The Winner Effect: How Success Affects Brain Chemistry?

Curious to understand "the winner effect." Here you’ll know how success affects brain chemistry and the changes that you experience in yourself after winning!

If you think about evolution, one of the concepts that will first come to your mind is "survival of the fittest." We know that we have to adapt to the changes in the environment and can't lose if we want to survive. From the beginning, we are taught to be the winner if we want to survive.

But did you ever think about why you have to win to survive? How does victory affect your brain and give you the confidence to face everything in life? Continue reading to understand the winning effect in detail!

What Is The Winner Effect?

In biology, "the winner effect" is defined as a phenomenon or feeling that a person feels when he/she wins something against an opponent. Animals also feel the winner effect, but their win is only limited to the physical battle. In contrast, humans can beat others recreationally, educationally, and physically, so they have multiple scenarios to experience the feeling they get after winning.

Testosterone and The Winner Effect

Testosterone, along with dopamine, plays an important in the winner effect. It's a hormone released before and during the competition (1). When the competition starts, all the competitors will have a sharp increase in their testosterone levels. But after the competition is over, only the winners will have high testosterone, while the testosterone levels of losers fall. The falling testosterone in losers is also named "the loser effect."

Testosterone is linked to aggression and violence, but it can also induce protective behaviors for loved ones and close friends. Here is what Po Bronson said about testosterone in an interview:

Collaboration and competition are the same hormone: testosterone. There’s no such thing as collaborating without competition in the real world. To compete does not mean to cheat or break the rules, it means to go head-to-head and be better than your opponent. Certainly, inside a corporation people need to collaborate for the corporation to be competitive.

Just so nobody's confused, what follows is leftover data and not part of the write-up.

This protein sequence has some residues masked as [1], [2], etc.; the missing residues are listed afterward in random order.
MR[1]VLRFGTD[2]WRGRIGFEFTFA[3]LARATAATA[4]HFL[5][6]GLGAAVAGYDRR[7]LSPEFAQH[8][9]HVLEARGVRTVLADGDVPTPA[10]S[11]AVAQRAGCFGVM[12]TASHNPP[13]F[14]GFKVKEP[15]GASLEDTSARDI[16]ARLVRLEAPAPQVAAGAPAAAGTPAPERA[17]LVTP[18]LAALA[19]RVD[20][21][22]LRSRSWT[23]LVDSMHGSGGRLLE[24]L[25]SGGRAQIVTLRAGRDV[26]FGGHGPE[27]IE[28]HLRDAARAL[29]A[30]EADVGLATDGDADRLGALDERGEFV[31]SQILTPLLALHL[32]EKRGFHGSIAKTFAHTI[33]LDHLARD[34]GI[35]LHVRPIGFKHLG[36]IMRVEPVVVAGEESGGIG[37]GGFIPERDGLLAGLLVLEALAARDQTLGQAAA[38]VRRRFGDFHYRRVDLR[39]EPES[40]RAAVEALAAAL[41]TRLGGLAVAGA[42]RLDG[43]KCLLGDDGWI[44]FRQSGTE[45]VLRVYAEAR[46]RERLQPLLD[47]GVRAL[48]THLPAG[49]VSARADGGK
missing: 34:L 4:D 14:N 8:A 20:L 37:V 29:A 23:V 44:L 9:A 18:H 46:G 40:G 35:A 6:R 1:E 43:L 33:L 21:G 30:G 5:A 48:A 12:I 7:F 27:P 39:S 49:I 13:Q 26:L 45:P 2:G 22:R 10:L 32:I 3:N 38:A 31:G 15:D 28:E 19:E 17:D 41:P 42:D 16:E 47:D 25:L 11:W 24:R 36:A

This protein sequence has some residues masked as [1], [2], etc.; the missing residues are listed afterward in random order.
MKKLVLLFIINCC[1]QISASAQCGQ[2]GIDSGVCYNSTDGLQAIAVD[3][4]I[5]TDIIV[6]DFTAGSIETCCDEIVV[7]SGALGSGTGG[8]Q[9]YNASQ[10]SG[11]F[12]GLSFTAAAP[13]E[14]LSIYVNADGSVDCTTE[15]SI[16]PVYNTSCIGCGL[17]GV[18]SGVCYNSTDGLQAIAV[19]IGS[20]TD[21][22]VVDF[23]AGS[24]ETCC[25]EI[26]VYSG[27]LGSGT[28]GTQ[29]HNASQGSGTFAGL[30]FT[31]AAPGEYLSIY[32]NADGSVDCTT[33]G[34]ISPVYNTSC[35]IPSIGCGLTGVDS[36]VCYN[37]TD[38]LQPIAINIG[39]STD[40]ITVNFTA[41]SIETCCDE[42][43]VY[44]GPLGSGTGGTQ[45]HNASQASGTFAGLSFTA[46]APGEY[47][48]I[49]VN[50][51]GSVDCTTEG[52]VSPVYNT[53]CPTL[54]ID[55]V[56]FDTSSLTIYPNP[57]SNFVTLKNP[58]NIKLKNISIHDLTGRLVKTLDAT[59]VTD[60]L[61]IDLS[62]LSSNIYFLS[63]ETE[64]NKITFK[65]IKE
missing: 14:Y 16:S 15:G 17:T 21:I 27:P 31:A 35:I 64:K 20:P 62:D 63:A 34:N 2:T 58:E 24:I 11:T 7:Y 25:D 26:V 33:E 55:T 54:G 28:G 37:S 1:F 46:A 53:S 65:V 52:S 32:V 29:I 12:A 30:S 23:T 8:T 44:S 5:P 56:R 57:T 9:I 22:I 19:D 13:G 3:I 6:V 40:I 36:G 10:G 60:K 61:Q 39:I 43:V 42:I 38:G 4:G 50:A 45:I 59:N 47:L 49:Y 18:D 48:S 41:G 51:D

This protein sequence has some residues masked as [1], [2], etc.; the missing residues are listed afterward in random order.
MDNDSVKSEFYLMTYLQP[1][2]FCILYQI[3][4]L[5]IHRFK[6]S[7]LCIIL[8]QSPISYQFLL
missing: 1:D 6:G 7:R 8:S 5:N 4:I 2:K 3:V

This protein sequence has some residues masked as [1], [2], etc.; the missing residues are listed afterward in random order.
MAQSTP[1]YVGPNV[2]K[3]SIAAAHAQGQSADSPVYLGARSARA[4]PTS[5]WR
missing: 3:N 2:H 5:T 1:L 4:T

How Success Affect Brain Chemistry?

When you win (2), changes in your brain make you smarter and more confident for your future challenges. The confidence you get by winning allows you to overcome even harder challenges that might seem difficult if you haven't won. Whether you're in competition or not, your brain is continuously assessing your ability, strength, and status compared to others. It then prepares you to fight against an opponent or win a competition by altering your intelligence and behavior in a way to keep you safe.

When you have back-to-back wins, your brain changes to make you smarter to maintain the position. Without these positive changes in your brain, you won't be able to maintain the position for a long time because over-confidence will not allow you to deal with situations practically, and you'll lose.

Are the Results of The Winner Effect Always Positive?

No, the results of the winner effect (3) aren't always positive. When you win twice, your brain has such a strong winner effect that you'll not think anything before doing that thing the third time.

Failure introduces you to the ground realities and your weakness and helps improve your behavior and personality for future challenges. In contrast, winning can make you over-confident so you won't prepare yourself for the changed circumstances. Your opponents might become stronger and smarter, but you won't be able to handle the situation accordingly due to your over-confidence.

How Can You Use This Effect for Your Advantage?

You can use this effect to your advantage by assessing the situation in detail. Don't generalize your previous winning experiences for the second time because the first time might be luck, but the second time will be stupidity because many factors might have changed. So, you should respond to each situation after considering all the factors related to it, not your previous experience.

For example, if a hunter has encountered a bear and killed it successfully for the first time, it doesn’t mean he will be lucky the second time too. The second bear might be more powerful than the first one and not easy to be trapped. Unless he feels himself brilliant in fighting and killing a bear, he shouldn't attempt to do this based on this experience.

It’ll be wise to assess a new situation separately, all the factors, and then decide your move accordingly. Your past experiences should make you wise enough to avoid scenarios that are different from your past.


The winner effect explains how your brain makes you smart and confident when you win. As a result of winning, changes occur in your brain, including hormonal changes too. Make sure not to make stupid decisions due to your over-confidence in winning in the past. Assess each situation from the start, and decide after considering all the new and different factors from your past winning experience!